In a year of loss and grief, there was something almost mystical about The Year of Magical Thinking by Joan Didion. In writing about how her life fractures and collapses after the death of her husband, she captures the personal and the universal. But in the context of the pandemic, it took on another voice, too. We all break sometimes.

The Vegetarian by Han Kang was one of a series of books I read this year that took similar forms: uneasy collections of short stories or novellas that verged on horror. It was the one that stuck with me the most, a tale of people who are wrestling with dark things they struggle to understand and control.

I had to read a lot of books about the food system as I researched this recent essay, but the most useful guide was the seven-year-old Feeding Frenzy by Paul McMahon. It walks through everything that works well about food and everything that doesn’t and connects them together.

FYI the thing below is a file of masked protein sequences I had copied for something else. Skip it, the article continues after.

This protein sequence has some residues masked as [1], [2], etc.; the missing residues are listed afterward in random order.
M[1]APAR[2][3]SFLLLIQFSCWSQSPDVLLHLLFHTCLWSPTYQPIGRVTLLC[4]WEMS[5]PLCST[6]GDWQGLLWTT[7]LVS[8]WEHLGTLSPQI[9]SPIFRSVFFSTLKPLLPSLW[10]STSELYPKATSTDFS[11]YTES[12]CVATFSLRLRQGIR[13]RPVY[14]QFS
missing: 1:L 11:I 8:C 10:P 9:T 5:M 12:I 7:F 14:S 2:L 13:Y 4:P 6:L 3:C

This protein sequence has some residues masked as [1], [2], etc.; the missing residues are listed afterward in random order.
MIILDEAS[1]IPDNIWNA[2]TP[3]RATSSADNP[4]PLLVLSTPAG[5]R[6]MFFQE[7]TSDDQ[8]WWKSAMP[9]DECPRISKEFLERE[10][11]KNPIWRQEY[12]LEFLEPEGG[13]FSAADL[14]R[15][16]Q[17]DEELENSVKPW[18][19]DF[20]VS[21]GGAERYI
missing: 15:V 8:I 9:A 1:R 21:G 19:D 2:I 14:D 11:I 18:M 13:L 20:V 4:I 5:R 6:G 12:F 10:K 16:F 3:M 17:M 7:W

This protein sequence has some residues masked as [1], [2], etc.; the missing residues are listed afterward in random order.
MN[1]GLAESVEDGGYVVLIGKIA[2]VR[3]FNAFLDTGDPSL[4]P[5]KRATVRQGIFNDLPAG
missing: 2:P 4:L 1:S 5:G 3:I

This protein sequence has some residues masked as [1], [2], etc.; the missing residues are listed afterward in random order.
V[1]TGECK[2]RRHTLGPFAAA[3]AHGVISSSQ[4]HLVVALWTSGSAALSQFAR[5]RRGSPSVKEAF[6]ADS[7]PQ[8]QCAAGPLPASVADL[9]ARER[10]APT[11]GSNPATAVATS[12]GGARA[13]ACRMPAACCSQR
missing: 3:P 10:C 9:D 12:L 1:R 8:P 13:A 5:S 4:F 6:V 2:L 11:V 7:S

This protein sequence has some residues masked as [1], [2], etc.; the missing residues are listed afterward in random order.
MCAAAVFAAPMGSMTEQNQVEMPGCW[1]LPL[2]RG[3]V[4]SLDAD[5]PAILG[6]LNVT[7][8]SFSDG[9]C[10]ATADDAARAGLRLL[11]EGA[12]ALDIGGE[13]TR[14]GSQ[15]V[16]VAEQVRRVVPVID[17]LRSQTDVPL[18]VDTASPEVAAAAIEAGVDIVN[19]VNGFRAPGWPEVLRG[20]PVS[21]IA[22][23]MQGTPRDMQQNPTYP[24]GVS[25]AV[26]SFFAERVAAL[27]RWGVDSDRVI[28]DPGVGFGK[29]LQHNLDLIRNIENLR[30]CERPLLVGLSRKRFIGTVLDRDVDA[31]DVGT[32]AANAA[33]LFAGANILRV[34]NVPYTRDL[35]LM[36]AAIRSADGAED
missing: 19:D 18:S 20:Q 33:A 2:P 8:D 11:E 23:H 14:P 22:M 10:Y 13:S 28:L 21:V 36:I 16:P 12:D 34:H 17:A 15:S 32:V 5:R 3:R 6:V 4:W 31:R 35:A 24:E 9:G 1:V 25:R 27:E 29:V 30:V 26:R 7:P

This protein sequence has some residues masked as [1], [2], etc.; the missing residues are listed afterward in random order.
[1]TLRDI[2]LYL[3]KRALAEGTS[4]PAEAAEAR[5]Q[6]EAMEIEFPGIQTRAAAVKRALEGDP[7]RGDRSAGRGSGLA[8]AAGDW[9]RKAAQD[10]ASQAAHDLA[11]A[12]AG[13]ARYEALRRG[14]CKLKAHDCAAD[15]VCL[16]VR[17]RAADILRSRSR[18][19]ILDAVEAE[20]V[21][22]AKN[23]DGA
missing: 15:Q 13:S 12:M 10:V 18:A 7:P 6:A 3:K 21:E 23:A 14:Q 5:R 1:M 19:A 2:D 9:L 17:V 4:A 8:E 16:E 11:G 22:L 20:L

And finally, I read a few books this year that dealt with modern life, but somewhat clumsily. In a year of reckoning, though, even the most heavy-handed felt appropriate. Suddenly their flaws became obvious when I read Danielle Evans’ The Office of Historical Corrections. The stories in this collection were so sharp and carefully-built that they just left me breathless. I only finished it a few days ago, so maybe it’s recency bias, but I don’t think so.

Hunger

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A few months ago, in a session to generate ideas for our upcoming Food issue of Technology Review, I asked a question that was troubling me: Why do people still starve?

Starvation, hunger and food insecurity seem to me the most troubling symptom of our inability to actually make societal progress. For 100 years or more we have seen widespread revolutions in almost every part of the food system, and we’re generations into trying to prevent hunger—yet even when levels reduce (and they are not always reducing) it’s desperately far from eliminated.